by Alice Levitt
1117 Williston Road, South Burlington, 802-660-7523
According to my research materials — the front page of Trader Duke's menu — the real Trader Duke allegedly lived during the Revolutionary War and led a Green Mountain Boys' faction called the Rum Runner Rebels.
The restaurant named for him is in the Doubletree Inn, so it might not be exactly the rough-and-tumble legacy Duke might have expected. Get over it. After a recent visit, I did.
I admit motel restaurants aren't generally at the top of my to-try list. But I happened across Trader Duke's menu and I was intrigued. There are the expected nachos and patty melts, but also some pretty irresistible-sounding Vermont comfort food.
I visited on a snowy Sunday night; the two-sided stone fireplace was a welcoming centerpiece to the room. I was escorted to the bar side of the restaurant, where the bartender served me at my comfortable booth. Air travelers grounded by the weather slowly streamed in from the airport, looking depressed as they watched "Family Guy" on the flat screen TVs. The bartender made small talk with them and invited them to stay until the 10 p.m. close.
I somehow swayed myself from ordering the country-fried steak with smoked bacon gravy. Such was the appeal of the "Root Cellar Stew" (right). I was impressed that the seasonal dish included not only carrots and red bliss potatoes, but rutabagas. Not an ingredient one sees on every menu. That was cool, but what really sold me was the presence of "apple cider dumplings."
The beefy stew was a nice combination of savory and sweet, with apple cider in the demi-glace. Dried thyme gave it further character. The one complaint about the sauce was an excess of flour in its roux that made the whole thing taste ever so slightly powdery.
The ingredients themselves were lovely. The vegetables were tender but not mushy. The lean chunks of beef were cooked similarly — yielding, but still requiring a knife.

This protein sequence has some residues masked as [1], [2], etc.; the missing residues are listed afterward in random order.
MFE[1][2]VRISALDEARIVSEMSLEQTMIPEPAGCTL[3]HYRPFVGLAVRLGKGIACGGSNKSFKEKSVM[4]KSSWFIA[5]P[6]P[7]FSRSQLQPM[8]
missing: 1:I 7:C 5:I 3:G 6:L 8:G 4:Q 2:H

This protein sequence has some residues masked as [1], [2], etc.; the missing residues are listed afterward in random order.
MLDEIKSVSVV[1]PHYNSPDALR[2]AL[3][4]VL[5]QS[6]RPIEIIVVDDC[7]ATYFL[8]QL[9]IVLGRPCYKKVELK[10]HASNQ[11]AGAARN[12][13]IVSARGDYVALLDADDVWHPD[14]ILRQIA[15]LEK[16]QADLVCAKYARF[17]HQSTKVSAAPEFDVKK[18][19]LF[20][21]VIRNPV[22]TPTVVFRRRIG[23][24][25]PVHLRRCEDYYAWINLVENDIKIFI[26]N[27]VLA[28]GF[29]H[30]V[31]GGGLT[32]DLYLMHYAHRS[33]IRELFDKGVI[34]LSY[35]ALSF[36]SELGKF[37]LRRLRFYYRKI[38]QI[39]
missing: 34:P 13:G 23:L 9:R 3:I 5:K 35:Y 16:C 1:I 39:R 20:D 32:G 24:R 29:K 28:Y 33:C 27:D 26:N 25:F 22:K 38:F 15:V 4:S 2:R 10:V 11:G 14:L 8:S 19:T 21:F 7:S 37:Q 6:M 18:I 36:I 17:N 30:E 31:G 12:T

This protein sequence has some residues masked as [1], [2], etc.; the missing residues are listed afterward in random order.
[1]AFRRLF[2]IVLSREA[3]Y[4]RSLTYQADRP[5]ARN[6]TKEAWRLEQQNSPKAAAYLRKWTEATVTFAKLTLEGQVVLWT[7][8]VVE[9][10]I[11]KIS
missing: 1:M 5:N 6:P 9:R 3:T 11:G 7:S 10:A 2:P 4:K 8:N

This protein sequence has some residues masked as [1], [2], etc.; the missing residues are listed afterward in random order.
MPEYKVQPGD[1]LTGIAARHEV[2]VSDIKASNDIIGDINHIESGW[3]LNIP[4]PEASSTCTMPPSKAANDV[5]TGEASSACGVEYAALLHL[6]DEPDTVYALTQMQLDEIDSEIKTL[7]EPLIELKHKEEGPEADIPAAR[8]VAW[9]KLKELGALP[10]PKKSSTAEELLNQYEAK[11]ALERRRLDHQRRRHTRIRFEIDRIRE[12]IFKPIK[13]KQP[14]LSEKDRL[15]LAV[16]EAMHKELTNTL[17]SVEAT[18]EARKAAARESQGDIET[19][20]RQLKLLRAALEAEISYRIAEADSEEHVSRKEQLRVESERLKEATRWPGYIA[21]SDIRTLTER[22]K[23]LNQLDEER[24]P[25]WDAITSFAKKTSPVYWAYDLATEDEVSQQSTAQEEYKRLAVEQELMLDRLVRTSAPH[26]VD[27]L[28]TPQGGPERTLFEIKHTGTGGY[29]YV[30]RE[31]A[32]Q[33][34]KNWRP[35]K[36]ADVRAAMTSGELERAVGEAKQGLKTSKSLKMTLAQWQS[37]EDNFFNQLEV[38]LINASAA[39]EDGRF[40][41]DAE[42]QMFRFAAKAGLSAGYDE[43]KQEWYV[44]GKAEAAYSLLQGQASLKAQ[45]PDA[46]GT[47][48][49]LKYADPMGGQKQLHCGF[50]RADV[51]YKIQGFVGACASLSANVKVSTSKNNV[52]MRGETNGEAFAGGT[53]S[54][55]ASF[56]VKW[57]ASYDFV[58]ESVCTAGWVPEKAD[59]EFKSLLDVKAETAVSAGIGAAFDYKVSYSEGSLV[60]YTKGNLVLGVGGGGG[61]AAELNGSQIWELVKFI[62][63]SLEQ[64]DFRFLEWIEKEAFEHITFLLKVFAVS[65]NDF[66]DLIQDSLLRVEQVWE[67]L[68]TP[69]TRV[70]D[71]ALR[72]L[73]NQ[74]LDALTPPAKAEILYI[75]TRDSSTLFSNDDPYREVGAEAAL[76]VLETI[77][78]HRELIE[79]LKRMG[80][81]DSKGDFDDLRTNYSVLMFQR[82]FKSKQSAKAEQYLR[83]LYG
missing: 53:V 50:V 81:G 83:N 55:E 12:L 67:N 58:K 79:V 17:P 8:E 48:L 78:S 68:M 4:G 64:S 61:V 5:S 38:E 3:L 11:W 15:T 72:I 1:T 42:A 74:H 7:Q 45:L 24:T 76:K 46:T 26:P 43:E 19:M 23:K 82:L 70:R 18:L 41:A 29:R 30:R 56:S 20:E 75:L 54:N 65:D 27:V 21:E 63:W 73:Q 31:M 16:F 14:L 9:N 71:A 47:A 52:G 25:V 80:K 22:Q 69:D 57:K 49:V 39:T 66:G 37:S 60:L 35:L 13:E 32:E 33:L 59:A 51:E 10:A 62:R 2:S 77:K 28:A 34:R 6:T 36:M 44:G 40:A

I was slightly disappointed to see that the "dumplings" were more like biscuits. They were dry, but mixed into the stew, this was no longer an issue. They had a sweet tang of cider.
The puff pastry-topped turkey pot pie (right) was not quite as successful. The potatoes, carrots and peas therein were all cooked to perfection. So was the ultra-tender turkey. Unfortunately, the sauce suffered from the same floury taste as the "Root Cellar Stew." But without the same excellent seasoning, it became bland. This was easily fixed by the side of cranberry sauce, but I wish the promising dish had been as wonderful as the other stew.
A pair of gigantic desserts were both satisfying, but not quite what I expected. A cookie sundae (right), utilizing one of Doubletree's "famous" chocolate chip-walnut cookies, sounded like it would be more cookie-centered. Instead it was an ice cream sundae with a cookie perched on top. It was a great cookie, with a hint of cinnamon flavor, but would have been even better warm.
I assumed the chocolate cobbler would be a cobbler, with chocolate. Instead it looked pretty much like the cookie sundae, without a cookie. At the bottom of the dish was a thin layer of brownie. Richly chocolaty, chewy, perfect brownie, bathed in viscous hot fudge. I just wish there had been more to balance the giant scoops of vanilla ice cream.
That said, when I return for "Root Cellar Stew," I would not be adverse to finishing the meal with another chocolate cobbler.
Alice Eats is a weekly blog feature devoted to reviewing restaurants where diners can get a meal for two for less than $35. Got a restaurant you'd love to see featured? Send it to email@example.com.